Thursday, November 24, 2016

Making your homes value go away in a hurry, scary renovations.

My friend The Real Estate Ninja, says that smoking in your house will cost you $10,000.00 in resale value. Since she was a real estate broker I have no reason to argue with her position on this issue at all.  

Recently I attended to a residence for another friend, (it's nice to have more than one), and what I found was quite impressive. Impressive in a bad way mind you, impressive that everything the home owner had set his hand to was done badly. Not a single repair or improvement was done well, legally or made much sense. Fortunately it was largely contained to the basement, he had virtually left the rest of the house alone, including, I'm sad to say housekeeping and maintenance.

The place was a great house, nice area, nice little crescent and good curb appeal, yet even though the house had been on the market for over six months and every other house in the neighborhood had sold for more, the owner did not understand that his mishaps were keeping his place from being sold.

Staging professionals will tell you that clean and uncluttered sells. A good smell is golden and well done renovations are pretty much a licence to print money.

This house had none of these.

Rather than write a thousand words I am going to let the pictures tell the story:

This is the dryer lint screen, an early warning sign that things might not be quite as good as they appeared. It led me to take a much closer look,  lint is a great fire starter and by having a plugged filter he was asking for a lint related fire in the dryer duct. Major red flag.

The range hood wasn't much better, there was enough grease here to deep fry a turkey. A flash fire on the stove and it is going to set this device on fire too. Another red flag.

So now we know the owner isn't a clean person, or maybe they don't know about such things.

Lets see how this translates into handy work:


This little gem is an attempt at insulating in the garage ceiling, trouble is the pink foam has no protection from fire, it needs to be covered by drywall. The owner went to a lot of trouble to use that board to hold it up there so maybe he's going to come back and finish the job, I have my doubts.  Third red flag.

Onto the basement:
Nice drywall work, there was probably three times as much filler on the walls and needed and  sanding it off is a nasty job so he left it as kind of a random textured effect that paint did not fix.

This is either a bad heat duct install or a bad drywall cut or some new way of having heated floors. There are a lot of good drywall installers in this city who need work, I guess he thought he'd save a few bucks doing it himself,  how hard can it be?

Skills of the owner included electrical wiring. Now I am scared!

This one is funky, apparently no drill was handy when the third wire was run this will make putting the drywall on a bit tricky, one screw into the romex and it's be a shocking experience.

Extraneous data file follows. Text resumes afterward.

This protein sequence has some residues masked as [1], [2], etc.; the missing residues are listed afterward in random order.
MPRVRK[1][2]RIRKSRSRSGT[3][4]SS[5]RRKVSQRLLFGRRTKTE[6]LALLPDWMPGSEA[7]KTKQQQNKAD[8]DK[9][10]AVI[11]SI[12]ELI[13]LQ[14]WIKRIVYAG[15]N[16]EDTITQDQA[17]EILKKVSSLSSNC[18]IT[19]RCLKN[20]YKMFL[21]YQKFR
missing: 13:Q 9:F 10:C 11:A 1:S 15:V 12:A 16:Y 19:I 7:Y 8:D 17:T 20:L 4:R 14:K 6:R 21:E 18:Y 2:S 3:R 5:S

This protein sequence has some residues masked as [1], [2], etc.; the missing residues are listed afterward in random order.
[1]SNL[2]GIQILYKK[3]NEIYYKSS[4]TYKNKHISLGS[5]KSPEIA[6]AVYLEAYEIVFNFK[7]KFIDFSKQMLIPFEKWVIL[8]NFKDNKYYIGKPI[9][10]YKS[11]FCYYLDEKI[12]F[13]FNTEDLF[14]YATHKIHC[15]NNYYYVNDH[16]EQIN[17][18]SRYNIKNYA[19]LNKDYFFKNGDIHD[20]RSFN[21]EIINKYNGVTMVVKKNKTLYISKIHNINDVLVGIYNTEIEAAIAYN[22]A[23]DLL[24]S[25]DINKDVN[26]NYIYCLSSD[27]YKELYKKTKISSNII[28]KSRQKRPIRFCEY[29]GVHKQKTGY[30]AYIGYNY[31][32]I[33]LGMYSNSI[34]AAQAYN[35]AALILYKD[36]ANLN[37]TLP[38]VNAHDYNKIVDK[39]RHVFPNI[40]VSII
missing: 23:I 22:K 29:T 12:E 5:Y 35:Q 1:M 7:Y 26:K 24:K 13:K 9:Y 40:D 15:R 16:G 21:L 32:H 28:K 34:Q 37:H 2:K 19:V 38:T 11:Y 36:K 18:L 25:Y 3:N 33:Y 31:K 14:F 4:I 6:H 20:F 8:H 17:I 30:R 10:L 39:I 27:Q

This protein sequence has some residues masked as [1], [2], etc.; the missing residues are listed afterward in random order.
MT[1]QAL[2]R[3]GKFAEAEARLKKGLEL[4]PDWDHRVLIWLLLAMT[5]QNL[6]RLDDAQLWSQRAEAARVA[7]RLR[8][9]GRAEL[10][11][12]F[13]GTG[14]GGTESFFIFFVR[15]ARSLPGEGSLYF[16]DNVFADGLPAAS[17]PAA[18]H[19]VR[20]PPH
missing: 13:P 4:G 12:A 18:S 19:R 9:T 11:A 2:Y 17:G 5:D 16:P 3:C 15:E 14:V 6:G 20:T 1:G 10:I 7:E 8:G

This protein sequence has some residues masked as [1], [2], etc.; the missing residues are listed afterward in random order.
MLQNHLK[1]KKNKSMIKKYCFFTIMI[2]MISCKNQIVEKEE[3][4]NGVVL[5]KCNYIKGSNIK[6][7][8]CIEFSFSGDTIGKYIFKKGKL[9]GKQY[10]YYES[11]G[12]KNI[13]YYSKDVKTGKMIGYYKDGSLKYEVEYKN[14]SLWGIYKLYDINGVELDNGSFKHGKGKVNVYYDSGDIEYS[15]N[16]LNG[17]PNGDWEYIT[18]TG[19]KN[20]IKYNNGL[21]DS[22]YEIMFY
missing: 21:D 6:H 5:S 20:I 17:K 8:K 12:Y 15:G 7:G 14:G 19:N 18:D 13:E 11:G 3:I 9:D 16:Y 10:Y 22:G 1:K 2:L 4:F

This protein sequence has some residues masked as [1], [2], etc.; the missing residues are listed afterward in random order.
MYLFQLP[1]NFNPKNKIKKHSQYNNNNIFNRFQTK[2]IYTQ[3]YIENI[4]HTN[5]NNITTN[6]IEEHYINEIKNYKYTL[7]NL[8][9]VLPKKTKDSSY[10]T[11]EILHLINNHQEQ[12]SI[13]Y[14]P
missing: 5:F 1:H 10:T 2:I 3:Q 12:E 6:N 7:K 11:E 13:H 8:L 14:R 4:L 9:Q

This, by the way, is virtually impossible to do, the box is too deep and I have no idea how he managed to put the faceplate on wrong, but he did.

There are a bunch of things going on in this junction box, technical enough that this alone  will tell any good inspector that this work was NOT done by anyone qualified nor was it ever inspected.

Next  is plumbing: This is supposed to be a trap for the basement basin and it is supposed to be a P trap, not much P going on here, I bet he paid $20.00 for all the unnecessary fittings in this picture.

I like this one, I find these plastic shower cabinets short too, creatively he solved the problem by installing the shower head sort of in the ceiling, the ceiling BTW was regular drywall which really likes getting wet.

Speaking of getting wet; if you thought this was a heat duct that wasn't hooked up you'd be wrong, this is the vent for the bathroom exhaust fan in the basement, it terminates in the basement, right next to the electrical panel. Nice....

Here we are:  take a pretty house, do bad work and watch it not sell. Personally I'd lowball the offer, rip all the work out and spent $15,000.00  redoing everything right, Then I'd put the house back on the market for full list.  I figure there is a quick $25,000 sitting here to be made. 

My friend is not handy and could not see herself taking on a project like this, so she passed on the deal, it's still out there though.

Do yourself a favour: owning a hammer does not make you a carpenter, nor a screwdriver an electrician. Do it yourself work attracts a lot of attention from home inspectors  as you can see, for very good reason, so if you do it yourself, do it right, get permits and have it inspected. We know when it hasn't been......

Elniski's BestHomes Inspections Ltd.

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